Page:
2011 Les Vignes de l'Aire Effet Papillon Cotes du Roussillon Rouge
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Marjorie and Stephane Gallet Magic Wands and 3-Star Michelin Pixie Dust

How did she do it? Was it the pixie dust? A magic wand? Or maybe just the charming smile and self-effacing blush after the surprisingly forceful handshake? How was it that, less than ten years after setting up shop in a place none of her enologist friends had ever heard of, Marjorie Gallet's entire Roc des Anges production would disappear in a Roussillon nanosecond, a chunk of which was ticketed for Paris's Michelin 3-stars? And how did that short 2010 crop give birth to what many believe is the most exciting bargain red in France? Let's go back 18 months … to our first -- and only -- 'day off' in Paris.

It was a gray day on the Rue de Bourgogne, late in the fall of 2010, and we barely knew what to do with ourselves. We'd written our daily missive two days in advance, and finally, three years after we started this gig, there was nothing on the calendar. We tried reading Gide's Counterfeiters. That worked for a while, but we grew tired of all the literary eavesdropping. So, we shifted to LA Confidential, James Ellroy's rat-a-tat-tat detective novel. That kept us occupied well past noon. We switched to Le Monde Diplomatique, but just couldn't focus. So, we gave up, climbed back up to our double room, dressed as well as we can, then walked over to the Musee Rodin. At 2pm we hailed a cab for the 7th arrondissement. We pulled open the door at Guy Savoy just as lunch was winding down.

The next stop would be Le Pre Catalan, before circling back and somehow sneaking into Le Crillon at 4pm, where two double espressos set us back 30 bucks. Masquerading as business types, armed with expense accounts that wouldn't blink at those jaw dropping 3-star price tags, we first perused the menus, before poaching copies of the greatest wine lists in town.

Our studies began with grower Champagnes, with particular attention paid to selections from the red grape hills of Bouzy. Then it was on to Burgundy -- to the familiarity of Roumier, Meo-Camuzet, Ramonet and Coche. The Bordeaux lists, of course, were dizzying -- pages of First Growths, big bottles and small, running back to 1961. But, in the end, after all that 4-digit eye candy, we'd come to Guy Savoy, Le Pre Catalan and Le Crillon not to reacquaint ourselves with the gaudiest wine names on the planet, but to uncover the country's youngest winemaking stars.

We sipped those 10-euro espressos, pulled fake Mont Blancs from inside coat pockets, and scribbled wine list entry names on scratch pads. But as our cabbies zigzagged along the Seine, taking us from one restaurant to the next, one estate kept reappearing. When we finally returned to our modest room on the Rue de Bourgogne, we went right for the MacBook Air and Googled Roc des Anges. We then made the call that would be answered by the woman whose smile, magic wand and pixie dust had catapulted her estate into Paris's 3-star limelight. Two days later, we hopped a shuttle to Perpignan, rented a bright cherry Peugeot 309 and wound our way through the rugged hills of the Roussillon to a place called Montner.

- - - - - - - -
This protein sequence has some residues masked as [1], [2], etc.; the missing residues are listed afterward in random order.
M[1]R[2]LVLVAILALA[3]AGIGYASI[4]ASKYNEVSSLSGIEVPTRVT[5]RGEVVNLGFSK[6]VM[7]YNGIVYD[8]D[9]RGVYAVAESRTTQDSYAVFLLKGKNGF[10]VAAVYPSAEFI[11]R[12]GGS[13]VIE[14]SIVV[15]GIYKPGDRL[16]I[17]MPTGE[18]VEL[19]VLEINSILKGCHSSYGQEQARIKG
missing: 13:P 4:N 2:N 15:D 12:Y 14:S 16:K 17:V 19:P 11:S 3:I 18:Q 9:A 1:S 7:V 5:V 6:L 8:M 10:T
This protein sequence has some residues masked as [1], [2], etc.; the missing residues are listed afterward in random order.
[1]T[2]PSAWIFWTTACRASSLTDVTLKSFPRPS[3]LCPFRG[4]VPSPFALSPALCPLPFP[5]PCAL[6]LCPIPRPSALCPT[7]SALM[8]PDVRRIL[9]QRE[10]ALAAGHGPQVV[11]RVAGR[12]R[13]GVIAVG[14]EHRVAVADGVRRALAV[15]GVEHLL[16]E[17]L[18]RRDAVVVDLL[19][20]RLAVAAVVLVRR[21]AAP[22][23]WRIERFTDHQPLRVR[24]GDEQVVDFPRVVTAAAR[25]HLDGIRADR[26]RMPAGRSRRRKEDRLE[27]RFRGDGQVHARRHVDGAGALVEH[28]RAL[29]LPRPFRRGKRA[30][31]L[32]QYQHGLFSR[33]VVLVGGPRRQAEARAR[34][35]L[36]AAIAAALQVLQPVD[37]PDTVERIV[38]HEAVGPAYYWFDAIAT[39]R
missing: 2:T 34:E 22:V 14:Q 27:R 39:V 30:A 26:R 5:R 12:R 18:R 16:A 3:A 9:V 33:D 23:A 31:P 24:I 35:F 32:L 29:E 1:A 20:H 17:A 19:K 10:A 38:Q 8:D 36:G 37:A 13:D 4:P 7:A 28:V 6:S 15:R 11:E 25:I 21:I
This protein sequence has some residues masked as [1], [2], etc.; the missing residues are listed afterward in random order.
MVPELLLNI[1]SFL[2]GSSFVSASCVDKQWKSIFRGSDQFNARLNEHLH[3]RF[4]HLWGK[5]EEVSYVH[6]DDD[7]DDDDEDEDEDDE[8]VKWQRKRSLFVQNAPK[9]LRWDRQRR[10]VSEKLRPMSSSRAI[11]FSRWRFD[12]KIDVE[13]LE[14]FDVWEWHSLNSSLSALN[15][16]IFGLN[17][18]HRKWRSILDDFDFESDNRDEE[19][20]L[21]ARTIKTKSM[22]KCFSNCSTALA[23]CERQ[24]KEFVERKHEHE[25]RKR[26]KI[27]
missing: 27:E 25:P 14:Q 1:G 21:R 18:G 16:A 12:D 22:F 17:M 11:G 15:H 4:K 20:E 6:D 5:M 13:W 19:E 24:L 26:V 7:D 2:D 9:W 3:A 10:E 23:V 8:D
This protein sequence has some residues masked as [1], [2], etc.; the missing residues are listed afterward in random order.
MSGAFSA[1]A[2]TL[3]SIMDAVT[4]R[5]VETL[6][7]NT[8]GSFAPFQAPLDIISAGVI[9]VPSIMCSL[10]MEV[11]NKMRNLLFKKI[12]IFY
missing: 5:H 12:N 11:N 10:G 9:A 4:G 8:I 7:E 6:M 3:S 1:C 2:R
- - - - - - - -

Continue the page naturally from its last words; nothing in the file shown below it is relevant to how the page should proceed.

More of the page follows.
That day, as you may recall, Marjorie Gallet and her enologist husband, Stephane, treated us to a dizzying display of ancient vine power, a series of magnificent schist-infused, old vine Carignanes, culminating with the famed "1903" -- aptly named for the parcel first planted 109 years ago -- a bottle that had also charmed the Parisien sommelier intelligentsia.

It was on a November afternoon that Marjorie had garnered her 3-star wine list placements without even traveling to Paris. In lieu of the Gallets reaching out to the sommeliers, it was one Parisien sommelier who had tasted a bottle of Roc des Anges and then alerted another -- who told another and another. Then, it would be the sommeliers, mesmerized by the full throttle lavishness of these astonishing ancient vine reds, who made the pilgrimage to Montner -- just to meet la magicienne -- making off with just a few cases of Roc des Anges, and a light sprinkle of Roussillon pixie dust.

So what of this Effet Papillon 2011, Gallet's gorgeous red fruit beauty, infused with luscious, crunchy, almost sorbet-like crème-de-cassis juiciness, a bottle that speaks volumes to these windswept hillsides outside of Montner and the 200km/hour winds that cleanse these old vine Carignane clusters, nursing them to phenomenal small berry maturity? As every drop of the Roc des Anges 2010s flew out of the cellar, Stephane and Marjorie doubled down on 2011, for the first time putting out a bottle that has turned the bistros of Paris and New York on their ears.

Deep purple in color with gorgeous, high-toned cassis aromatics, beautifully cut, with signature Roc des Anges class and voluptuousness. Rich and darkly saturated with lavish currant/blackberry juiciness, all bracketed by marvelous windswept vibrancy, chiseled with ripe tannin framework. Absolutely delicious right out of the gate.

Tasting Notes

2011 Les Vignes de l'Aire Effet Papillon Cotes du Roussillon Rouge
"Deep ruby to the edge. Gorgeous, high-toned aromas of croquant ripe cassis. Rich and juicy on the attack, packed with dark currant/blackberry preserves, still marvelously fresh -- almost cassis sorbet-like -- bracketed by supple tannin vibrancy speaking volumes to these old vines, schist soils, 200km/hour windswept hillsides -- and the elegant winemaking touch of Marjorie Gallet."
-- WineAccess Travel Log

*Important Shipping Information
    • Orders will begin shipping the week of September 17, 2012.
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